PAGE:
One News / TVNZ
A formal Government apology for the dawn raids will be delivered later this month, Prime Minister Jacinda Ardern has announced.
Immigration officials targeted the homes of people from the Pacific Islands in the early hours of the morning, beginning in the 1970s in a crackdown on alleged “overstaying”.
The policy followed a boom in jobs after World War II, where many people from the Pacific Islands were encouraged to come to New Zealand to fill roles in growing industries.
As revealed by 1 NEWS earlier today, the apology will be made on June 26 at the Auckland Town Hall.
“The dawn raids period is a defining one in New Zealand’s history,” Ardern said.
“To this day, many members of our Pacific community still struggle to talk about their experiences during that period.
“They were routinely severe with demeaning verbal and physical treatment.
“To this day Pacific communities face prejudices and stereotypes … an apology can never reduce what happened, or undo the decades of disadvantage experienced as a result, but it can contribute to healing for Pacific peoples.”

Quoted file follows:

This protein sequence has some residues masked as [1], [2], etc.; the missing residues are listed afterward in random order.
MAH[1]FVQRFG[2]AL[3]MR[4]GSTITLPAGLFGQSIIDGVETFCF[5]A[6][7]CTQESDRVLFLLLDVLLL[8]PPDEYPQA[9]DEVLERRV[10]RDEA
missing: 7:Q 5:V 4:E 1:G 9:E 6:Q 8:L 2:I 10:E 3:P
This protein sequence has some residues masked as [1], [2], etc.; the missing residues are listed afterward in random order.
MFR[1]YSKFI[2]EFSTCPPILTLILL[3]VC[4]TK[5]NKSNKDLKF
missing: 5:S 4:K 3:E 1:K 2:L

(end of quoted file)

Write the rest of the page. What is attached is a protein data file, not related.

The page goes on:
Social justice group the Polynesian Panthers protested the raids conducted nearly 50 years ago, this year still calling for an apology.
Reverend Alec Toleafoa, who joined the panthers as a 16-year-old, told 1 NEWS earlier this year that “part of the apology is putting to right the injustice that was done, what we’d like to see is recognition of that injustice. We would also like to provide something that is sustainable for our people, following an educative process…”
NZ Herald reported the open letter by Benji Timu said the raids had caused generational trauma.
“The past is implied as forgiven and forgotten; however, the effects of the past still linger in the fabric of our identity 50 years on,” it stated.
RNZ reported last month the Ministry of Pacific Peoples responded to the open letter, saying Pacific People’s Minister Aupito William Sio was receiving advice around an apology.